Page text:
It’s Your Excuse That Is Getting Old
“Your joints ache because you’re old.” “You’re fat because you’re old.” “You don’t sleep well because you’re old.” “You can’t do that anymore because you’re old.” “This disease you have is common in old people.” “What? You’re only 40? Well, that’s old enough.”
Blaming age for a health problem is perhaps the biggest “diagnosis” cop-out in conventional medicine. I’ve been in practice for sixteen years now and I have yet to find a diagnosis code to support someone simply being old; yet I see people all the time whose problems are passed off as just normal aging.
Even the average Joe will use his age to justify why he can’t do something anymore. Sure we all get older and a typical 65 year-old isn’t going to run speeds or lift the weights he did when he was in his twenties, but that doesn’t mean that he should be complacent with a walk around the block before fatigue and pain sets in.
It’s not uncommon to hear someone, at any age, mention that they have a “bad knee” or some other dysfunctional body part which is preventing them from participating in an activity they used to thoroughly enjoy and excel in. Now they can’t run, ski, or maybe even fully squat down because of their current situation. Yet, this too is often just passed off as an aspect of the aging process or sometimes poor health due to genetics. We might not heal as fast as we did when we were younger, but we should have two good knees, not just one, regardless of our age or genetic makeup.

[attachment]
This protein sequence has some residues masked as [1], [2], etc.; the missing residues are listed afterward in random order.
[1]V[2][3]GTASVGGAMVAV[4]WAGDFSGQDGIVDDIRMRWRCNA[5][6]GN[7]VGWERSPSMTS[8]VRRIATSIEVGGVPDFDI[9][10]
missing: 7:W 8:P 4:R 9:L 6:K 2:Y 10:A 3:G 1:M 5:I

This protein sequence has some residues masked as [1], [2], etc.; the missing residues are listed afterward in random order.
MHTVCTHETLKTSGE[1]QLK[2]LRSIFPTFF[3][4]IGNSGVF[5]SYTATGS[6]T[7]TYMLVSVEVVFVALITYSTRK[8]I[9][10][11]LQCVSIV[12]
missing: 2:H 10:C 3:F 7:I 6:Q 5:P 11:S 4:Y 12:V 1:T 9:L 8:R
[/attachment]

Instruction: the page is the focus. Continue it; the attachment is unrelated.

Playing the Age Excuse
If you have kids, you hopefully take them to the park or to some outside arena on a regular basis. Have you ever noticed how most parents will just sit on the bench (or in their vehicles) while their kids are out playing? It should be noted however, that some do manage to get in an arm workout while pushing the swing. It’s like they graduated from this form of play, which is essentially free exercise in an ideal time-management and family interaction setting. For those parents who do exercise, they’ve been brainwashed into thinking it has to be for 30 minutes on some machine while staring at a screen.
Age isn’t only a psychological factor involved in the lack of play in the adult world. Most adults are in a state of health crisis. The average person today is taking some cocktail of medications to keep them somewhat mentally stable, somewhat alert, and somewhat functional. When you add in a bunch of pain relief and anti-inflammatory meds for the headaches, joint pain, and other stress disorders, you can see why most adults have a quasi-legit reason to sit on the sidelines when it comes to playing anything.
It’s Inflammation Everywhere
Inflammation can essentially be tied into every modern health problem whether it’s the lack of energy or the painful shoulder that is keeping you from throwing a ball. The average person has been taught to take anti-inflammatory medications (NSAIDs) for these types of problems. Biochemically these drugs work by blocking prostaglandin synthesis. Prostaglandins are related to the fats in your body. If you ever feel better from taking any NSAID then it’s a sure sign that you have some problem with making sufficient and essential amounts of prostaglandins. This means that you have a problem with fatty acid metabolism. Usually, this is a result of eating too many refined carbohydrates and refined vegetable oils and not enough of the beneficial fats found in grass fed meats, coconut oil, fish, eggs, butter, and cream.